From what I read and hear, lots of folks think that a successful retirement means having at least a million dollar nest egg. I don’t think that’s true. Plenty of baby boomers do not have a million dollars set aside for retirement. Or if they once did, that changed in 2008-2009. Are there strategies for them to retire on less? I think so.
A retirement “rule of thumb” that is often cited is the 4% rule. According to this guidance, a retiree should withdraw no more than 4% of his or her retirement nest egg each year, adjusted for inflation in succeeding years. For example, if you have a million dollars put away, the 4% withdrawal rate rule says that you should withdraw no more than $40,000 from retirement savings in the first year. After that, you can increase the 4% rate by the rate of inflation for succeeding years. If inflation is 3% in your first year of retirement, you can increase your withdrawal rate in year two to 4.12%.
This may work if you have a million dollars and can live on $40,000 plus your pension and/or Social Security. What if you don’t have that million dollars?
Here are some strategies to get you started on a plan for retiring on less:
1. Calculate what you will really need. Don’t use some rule of thumb retirement income replacement ratio that you might read. Instead, create a retirement spending plan that applies to you.
2. Find a less expensive place to live. Yes, there are likely nice places for you to live that can substantially lower your cost of living. These can be in your town or in another state. Maybe you didn’t plan on moving when you retire. Well, maybe things have changed financially. If so, this strategy should be on your list of things to consider. There are some excellent online resources for comparing retirement cost of living and for finding states with low or no income taxes. For even more cost-cutting destinations, consider a foreign country for a retirement relocation. Let’s assume that you find a state where lower income taxes, property taxes, and utilities amount to total savings of $5,000 per year. Based on a 4% withdrawal rate rule, that’s the same as reducing what you will need in retirement savings by $125,000.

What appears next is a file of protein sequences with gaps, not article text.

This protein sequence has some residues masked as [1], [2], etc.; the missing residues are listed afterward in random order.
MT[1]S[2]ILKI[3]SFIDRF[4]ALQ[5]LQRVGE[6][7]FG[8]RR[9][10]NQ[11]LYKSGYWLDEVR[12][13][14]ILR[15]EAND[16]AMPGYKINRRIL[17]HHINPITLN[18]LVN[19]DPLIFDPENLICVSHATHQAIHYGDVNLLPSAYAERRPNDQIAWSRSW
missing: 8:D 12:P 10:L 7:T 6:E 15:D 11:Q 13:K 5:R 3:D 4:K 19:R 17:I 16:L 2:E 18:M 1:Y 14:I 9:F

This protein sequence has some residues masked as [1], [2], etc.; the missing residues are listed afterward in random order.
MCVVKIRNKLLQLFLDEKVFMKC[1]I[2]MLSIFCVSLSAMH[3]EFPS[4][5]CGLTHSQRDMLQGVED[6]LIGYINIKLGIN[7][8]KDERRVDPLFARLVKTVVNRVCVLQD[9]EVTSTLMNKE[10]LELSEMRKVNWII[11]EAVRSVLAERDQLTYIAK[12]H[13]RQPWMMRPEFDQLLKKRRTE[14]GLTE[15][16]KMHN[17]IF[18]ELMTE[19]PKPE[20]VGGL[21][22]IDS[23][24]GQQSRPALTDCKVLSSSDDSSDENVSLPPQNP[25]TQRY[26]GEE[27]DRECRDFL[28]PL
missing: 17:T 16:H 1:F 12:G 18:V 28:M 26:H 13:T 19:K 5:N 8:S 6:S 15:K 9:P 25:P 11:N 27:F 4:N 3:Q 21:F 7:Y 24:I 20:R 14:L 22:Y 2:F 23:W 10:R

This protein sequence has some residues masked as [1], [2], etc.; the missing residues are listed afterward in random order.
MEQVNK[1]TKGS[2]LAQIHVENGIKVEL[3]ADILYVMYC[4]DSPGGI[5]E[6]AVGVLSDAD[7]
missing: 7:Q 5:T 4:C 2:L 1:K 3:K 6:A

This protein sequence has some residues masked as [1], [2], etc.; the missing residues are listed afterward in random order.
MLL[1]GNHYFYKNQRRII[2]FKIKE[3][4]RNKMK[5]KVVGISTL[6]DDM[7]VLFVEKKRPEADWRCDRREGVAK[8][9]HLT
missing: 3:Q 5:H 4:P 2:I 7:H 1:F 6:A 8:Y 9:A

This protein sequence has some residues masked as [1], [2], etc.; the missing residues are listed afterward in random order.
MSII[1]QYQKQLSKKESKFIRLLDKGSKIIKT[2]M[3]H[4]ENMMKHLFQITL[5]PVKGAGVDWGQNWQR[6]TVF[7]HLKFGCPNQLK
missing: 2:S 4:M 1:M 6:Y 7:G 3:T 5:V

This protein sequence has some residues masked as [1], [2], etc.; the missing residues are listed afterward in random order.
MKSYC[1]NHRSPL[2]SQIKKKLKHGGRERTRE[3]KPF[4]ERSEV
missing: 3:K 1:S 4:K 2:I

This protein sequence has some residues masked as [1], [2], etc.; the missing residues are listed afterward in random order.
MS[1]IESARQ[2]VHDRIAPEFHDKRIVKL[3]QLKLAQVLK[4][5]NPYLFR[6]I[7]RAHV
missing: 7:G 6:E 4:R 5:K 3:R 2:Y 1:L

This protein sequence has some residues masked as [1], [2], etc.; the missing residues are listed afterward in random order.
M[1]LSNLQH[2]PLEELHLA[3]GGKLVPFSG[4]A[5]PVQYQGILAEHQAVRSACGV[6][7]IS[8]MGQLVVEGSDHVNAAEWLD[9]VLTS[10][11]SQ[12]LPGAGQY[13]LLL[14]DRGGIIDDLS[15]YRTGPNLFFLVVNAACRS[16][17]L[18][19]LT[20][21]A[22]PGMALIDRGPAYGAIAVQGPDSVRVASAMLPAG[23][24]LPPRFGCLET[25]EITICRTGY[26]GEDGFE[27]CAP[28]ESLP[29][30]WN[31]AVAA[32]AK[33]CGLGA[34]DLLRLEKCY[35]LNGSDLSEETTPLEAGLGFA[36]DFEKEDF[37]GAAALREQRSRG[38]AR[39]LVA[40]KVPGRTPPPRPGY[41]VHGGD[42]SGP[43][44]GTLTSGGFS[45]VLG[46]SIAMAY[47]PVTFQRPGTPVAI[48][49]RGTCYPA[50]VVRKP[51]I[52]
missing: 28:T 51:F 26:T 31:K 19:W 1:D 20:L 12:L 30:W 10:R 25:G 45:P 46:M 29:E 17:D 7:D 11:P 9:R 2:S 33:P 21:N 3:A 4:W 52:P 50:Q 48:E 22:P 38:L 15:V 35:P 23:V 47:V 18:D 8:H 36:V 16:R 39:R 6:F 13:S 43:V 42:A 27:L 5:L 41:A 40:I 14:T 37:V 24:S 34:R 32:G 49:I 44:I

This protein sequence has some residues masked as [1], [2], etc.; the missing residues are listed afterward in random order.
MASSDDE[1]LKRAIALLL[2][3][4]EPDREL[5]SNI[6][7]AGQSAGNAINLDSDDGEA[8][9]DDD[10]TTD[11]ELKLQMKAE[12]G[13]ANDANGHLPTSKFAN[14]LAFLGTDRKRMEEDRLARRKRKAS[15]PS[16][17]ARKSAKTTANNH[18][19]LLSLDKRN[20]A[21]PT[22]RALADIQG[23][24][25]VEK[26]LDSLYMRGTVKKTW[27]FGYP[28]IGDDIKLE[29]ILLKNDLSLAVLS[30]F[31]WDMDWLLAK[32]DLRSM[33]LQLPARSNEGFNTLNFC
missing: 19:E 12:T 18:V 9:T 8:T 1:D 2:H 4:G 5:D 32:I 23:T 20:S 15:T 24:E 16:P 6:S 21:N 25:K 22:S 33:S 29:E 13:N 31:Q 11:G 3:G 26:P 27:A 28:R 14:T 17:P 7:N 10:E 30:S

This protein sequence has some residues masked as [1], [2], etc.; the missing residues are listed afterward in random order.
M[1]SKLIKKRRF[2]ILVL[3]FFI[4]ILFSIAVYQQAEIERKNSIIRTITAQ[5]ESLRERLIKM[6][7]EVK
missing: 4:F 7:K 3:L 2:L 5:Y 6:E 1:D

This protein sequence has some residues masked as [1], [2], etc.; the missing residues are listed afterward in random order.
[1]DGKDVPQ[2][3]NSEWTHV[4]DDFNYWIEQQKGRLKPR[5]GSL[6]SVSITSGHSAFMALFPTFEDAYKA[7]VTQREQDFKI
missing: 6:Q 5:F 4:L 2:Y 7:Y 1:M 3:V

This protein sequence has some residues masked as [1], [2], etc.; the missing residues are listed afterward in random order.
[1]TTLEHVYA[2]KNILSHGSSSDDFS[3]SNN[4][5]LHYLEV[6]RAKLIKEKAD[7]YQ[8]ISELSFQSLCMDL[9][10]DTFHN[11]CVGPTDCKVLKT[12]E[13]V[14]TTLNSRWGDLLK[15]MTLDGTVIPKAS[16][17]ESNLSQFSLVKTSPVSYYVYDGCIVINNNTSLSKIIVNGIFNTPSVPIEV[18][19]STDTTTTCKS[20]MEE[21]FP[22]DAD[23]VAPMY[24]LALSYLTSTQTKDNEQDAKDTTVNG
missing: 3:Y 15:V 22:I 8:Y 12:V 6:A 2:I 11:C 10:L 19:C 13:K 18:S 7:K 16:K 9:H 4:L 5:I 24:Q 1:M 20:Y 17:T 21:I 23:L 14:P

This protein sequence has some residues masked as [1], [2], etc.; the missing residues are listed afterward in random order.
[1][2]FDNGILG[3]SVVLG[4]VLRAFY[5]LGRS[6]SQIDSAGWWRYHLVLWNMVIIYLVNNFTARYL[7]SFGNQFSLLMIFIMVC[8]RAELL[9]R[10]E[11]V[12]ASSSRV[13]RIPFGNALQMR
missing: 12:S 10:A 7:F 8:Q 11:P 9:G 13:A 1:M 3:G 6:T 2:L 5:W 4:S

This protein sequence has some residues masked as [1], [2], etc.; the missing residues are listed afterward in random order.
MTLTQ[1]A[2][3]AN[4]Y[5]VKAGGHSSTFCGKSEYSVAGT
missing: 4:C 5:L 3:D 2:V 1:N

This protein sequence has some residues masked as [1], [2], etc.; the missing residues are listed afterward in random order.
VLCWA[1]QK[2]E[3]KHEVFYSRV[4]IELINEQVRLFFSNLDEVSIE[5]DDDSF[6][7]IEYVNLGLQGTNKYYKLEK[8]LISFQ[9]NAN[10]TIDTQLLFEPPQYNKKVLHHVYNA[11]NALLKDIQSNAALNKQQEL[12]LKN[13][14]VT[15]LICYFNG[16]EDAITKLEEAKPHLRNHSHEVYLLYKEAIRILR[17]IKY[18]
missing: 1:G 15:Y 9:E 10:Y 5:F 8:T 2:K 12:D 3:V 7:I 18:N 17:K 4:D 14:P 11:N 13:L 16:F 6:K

3. Eliminate car payments. This is one of the easiest strategies to implement. Next time you are thinking about buying a new car – don’t. Keep the old one. Consider this: If your car payment is $500/per month, you will need $6,000 in retirement income each year to meet those payments. Using the 4% withdrawal rate rule, eliminating that $6,000 income requirement reduces what you need in retirement savings by $150,000.
4. Get and stay healthy. It’s no surprise that older folks tend to spend more on health care. But a lot of that extra expense is caused by an accumulation of poor lifestyle habits. Want to live on a lot less money in retirement? Reduce your future health care spending by using your boomer years to improve your health. Assume that your improved health saves you $2,500 per year in retirement health care spending. That’s like reducing the size of your needed retirement savings account by $62,500.
5. Pay off your mortgage. This can be done by making aggressive spending cuts now and diverting those saved dollars into extra mortgage payments. Or you can downsize to a less expensive place that you can afford to buy for cash, using the equity in your current home. If the mortgage payment you eliminate is $1000/month, that’s the same as eliminating $300,000 from what you will need in retirement savings!
Let’s assume that you successfully followed all of these strategies and achieved the savings I used as examples. Using the 4% retirement withdrawal rate rule, you could theoretically live the same retirement lifestyle you had planned but would need $637,500 less in retirement savings to create that lifestyle!
That’s retiring on less – a lot less.
Not all of these strategies may apply to you. The point is that there are things you can do – now – to help you reach a retirement lifestyle goal on less than you may think.